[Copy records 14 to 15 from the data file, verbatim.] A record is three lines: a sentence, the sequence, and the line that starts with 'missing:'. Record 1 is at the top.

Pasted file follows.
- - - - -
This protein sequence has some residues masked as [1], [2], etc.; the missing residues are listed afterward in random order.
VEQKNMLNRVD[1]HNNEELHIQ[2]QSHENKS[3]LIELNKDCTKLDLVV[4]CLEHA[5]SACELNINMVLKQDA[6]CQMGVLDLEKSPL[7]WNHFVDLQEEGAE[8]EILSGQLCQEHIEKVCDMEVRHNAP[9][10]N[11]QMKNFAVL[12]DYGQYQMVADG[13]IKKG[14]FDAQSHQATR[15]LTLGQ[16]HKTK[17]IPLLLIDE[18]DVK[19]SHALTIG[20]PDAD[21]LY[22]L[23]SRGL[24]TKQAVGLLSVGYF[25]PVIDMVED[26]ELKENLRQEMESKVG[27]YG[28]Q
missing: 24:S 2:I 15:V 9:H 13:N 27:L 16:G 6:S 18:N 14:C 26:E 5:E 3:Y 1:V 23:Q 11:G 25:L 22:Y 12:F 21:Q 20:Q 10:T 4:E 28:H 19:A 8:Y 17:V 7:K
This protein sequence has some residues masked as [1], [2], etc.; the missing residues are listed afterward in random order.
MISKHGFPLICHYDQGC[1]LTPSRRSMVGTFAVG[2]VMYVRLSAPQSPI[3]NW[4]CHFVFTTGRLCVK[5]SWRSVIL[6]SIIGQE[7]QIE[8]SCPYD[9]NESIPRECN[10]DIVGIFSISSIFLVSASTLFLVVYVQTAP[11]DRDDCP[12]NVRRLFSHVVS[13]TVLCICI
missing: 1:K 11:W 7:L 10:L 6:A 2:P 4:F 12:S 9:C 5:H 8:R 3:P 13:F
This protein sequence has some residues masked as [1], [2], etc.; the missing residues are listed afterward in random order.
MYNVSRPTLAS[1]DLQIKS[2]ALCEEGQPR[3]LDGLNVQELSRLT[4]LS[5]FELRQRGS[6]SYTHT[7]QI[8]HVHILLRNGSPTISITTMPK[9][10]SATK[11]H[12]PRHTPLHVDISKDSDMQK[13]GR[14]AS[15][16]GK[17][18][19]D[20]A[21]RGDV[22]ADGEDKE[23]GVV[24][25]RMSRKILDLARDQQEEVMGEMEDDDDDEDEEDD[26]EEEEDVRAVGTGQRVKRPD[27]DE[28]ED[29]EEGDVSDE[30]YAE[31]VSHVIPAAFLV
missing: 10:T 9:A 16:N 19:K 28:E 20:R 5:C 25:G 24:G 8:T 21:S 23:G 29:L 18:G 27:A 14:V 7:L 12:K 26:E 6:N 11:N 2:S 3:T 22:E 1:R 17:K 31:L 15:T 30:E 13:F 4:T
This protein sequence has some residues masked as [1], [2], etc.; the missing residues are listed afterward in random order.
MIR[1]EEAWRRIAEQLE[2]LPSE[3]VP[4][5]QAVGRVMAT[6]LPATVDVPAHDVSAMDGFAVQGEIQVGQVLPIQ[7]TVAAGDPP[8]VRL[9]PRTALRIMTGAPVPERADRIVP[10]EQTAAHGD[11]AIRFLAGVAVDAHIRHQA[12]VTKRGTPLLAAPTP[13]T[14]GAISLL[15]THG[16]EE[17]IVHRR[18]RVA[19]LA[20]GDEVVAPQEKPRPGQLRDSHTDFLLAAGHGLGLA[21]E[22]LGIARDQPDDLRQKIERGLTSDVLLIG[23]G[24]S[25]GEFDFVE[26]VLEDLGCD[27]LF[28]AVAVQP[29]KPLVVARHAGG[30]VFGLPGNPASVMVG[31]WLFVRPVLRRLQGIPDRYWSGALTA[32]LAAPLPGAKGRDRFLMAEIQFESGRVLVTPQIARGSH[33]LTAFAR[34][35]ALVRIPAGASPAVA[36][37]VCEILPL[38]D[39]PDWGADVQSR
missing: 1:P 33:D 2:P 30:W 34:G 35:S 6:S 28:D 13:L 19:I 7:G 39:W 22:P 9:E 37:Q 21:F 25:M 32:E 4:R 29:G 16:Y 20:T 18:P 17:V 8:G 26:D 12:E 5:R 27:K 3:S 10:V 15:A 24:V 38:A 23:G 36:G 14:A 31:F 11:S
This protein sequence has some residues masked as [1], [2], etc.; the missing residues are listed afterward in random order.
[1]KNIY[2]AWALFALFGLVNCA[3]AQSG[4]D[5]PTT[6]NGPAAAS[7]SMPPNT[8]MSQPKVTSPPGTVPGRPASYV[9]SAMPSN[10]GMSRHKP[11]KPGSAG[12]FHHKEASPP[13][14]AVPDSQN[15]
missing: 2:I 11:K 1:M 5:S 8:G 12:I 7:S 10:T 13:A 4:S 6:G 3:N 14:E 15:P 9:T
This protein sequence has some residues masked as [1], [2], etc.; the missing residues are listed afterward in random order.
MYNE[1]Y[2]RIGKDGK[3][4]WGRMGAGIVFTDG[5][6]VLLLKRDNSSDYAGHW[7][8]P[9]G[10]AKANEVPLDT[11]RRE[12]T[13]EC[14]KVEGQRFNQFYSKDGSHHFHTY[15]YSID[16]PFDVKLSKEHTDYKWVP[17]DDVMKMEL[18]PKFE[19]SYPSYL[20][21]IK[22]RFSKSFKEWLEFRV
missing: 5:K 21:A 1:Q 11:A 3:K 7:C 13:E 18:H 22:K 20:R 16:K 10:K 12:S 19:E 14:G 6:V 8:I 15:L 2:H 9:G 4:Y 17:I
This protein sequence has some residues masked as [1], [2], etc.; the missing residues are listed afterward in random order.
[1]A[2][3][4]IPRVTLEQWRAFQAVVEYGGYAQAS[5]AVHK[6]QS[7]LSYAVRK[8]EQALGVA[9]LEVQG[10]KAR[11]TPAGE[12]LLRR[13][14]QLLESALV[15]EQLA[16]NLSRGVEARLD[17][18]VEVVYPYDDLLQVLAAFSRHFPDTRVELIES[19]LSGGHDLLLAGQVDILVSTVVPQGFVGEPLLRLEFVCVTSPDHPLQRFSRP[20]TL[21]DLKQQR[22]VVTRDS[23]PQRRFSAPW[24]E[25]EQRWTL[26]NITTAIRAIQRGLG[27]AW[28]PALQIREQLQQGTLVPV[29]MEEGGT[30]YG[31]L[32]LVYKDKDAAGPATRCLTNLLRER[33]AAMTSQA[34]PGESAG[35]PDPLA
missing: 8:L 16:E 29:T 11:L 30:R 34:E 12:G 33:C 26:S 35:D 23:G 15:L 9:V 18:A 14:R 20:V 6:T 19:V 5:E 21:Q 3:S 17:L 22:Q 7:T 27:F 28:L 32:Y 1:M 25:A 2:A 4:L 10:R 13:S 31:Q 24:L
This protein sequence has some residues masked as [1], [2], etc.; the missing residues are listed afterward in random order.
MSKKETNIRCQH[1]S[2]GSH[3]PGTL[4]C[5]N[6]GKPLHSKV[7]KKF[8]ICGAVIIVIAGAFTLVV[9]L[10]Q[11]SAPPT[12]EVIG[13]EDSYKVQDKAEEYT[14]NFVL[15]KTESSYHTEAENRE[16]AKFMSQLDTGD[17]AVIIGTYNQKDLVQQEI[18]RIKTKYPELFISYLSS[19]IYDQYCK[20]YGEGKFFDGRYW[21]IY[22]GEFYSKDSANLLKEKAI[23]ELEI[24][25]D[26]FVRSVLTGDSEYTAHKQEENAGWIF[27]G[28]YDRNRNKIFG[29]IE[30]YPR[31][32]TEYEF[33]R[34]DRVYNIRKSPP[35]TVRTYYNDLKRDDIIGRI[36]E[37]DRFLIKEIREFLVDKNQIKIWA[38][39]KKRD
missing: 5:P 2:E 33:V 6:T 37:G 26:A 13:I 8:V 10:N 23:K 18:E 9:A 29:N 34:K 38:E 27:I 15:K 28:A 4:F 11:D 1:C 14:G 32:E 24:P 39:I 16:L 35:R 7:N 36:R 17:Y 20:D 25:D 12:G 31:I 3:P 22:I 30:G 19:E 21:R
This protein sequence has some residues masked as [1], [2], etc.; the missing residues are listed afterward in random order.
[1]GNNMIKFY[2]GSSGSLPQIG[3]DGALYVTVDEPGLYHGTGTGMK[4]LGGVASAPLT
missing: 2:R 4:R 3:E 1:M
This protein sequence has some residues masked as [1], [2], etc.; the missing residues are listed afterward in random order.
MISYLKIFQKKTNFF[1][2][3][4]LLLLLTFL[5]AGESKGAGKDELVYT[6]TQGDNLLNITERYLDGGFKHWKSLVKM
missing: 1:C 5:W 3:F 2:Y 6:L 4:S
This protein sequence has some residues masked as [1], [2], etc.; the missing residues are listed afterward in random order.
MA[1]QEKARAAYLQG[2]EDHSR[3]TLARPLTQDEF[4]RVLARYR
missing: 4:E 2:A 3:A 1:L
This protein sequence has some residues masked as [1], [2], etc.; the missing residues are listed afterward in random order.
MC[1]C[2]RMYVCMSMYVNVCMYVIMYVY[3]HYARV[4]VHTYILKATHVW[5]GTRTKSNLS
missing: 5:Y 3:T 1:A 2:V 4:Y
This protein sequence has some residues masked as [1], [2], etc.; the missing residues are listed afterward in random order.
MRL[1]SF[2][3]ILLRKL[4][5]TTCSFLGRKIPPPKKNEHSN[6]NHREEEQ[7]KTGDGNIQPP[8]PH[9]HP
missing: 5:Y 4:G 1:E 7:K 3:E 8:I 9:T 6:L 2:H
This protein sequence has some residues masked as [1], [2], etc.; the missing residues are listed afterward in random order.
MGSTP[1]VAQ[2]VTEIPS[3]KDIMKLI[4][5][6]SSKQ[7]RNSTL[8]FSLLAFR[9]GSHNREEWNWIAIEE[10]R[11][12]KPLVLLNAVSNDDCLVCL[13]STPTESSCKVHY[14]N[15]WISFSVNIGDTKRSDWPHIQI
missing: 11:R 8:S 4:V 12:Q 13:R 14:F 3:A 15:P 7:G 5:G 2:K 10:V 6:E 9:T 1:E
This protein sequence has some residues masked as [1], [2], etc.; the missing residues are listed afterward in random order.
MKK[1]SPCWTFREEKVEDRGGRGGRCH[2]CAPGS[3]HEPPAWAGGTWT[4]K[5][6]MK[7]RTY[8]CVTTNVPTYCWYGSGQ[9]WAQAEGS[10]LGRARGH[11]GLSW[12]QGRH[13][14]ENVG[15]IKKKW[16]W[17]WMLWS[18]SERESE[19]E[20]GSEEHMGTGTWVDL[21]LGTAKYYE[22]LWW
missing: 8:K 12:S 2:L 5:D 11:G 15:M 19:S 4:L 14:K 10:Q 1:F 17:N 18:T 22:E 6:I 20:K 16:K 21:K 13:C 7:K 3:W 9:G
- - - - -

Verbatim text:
This protein sequence has some residues masked as [1], [2], etc.; the missing residues are listed afterward in random order.
MGSTP[1]VAQ[2]VTEIPS[3]KDIMKLI[4][5][6]SSKQ[7]RNSTL[8]FSLLAFR[9]GSHNREEWNWIAIEE[10]R[11][12]KPLVLLNAVSNDDCLVCL[13]STPTESSCKVHY[14]N[15]WISFSVNIGDTKRSDWPHIQI
missing: 11:R 8:S 4:V 12:Q 13:R 14:F 3:A 15:P 7:G 5:G 2:K 10:V 6:E 9:T 1:E
This protein sequence has some residues masked as [1], [2], etc.; the missing residues are listed afterward in random order.
MKK[1]SPCWTFREEKVEDRGGRGGRCH[2]CAPGS[3]HEPPAWAGGTWT[4]K[5][6]MK[7]RTY[8]CVTTNVPTYCWYGSGQ[9]WAQAEGS[10]LGRARGH[11]GLSW[12]QGRH[13][14]ENVG[15]IKKKW[16]W[17]WMLWS[18]SERESE[19]E[20]GSEEHMGTGTWVDL[21]LGTAKYYE[22]LWW
missing: 8:K 12:S 2:L 5:D 11:G 15:M 19:S 4:L 14:K 10:Q 1:F 17:N 18:T 22:E 6:I 20:K 16:K 21:K 13:C 7:K 3:W 9:G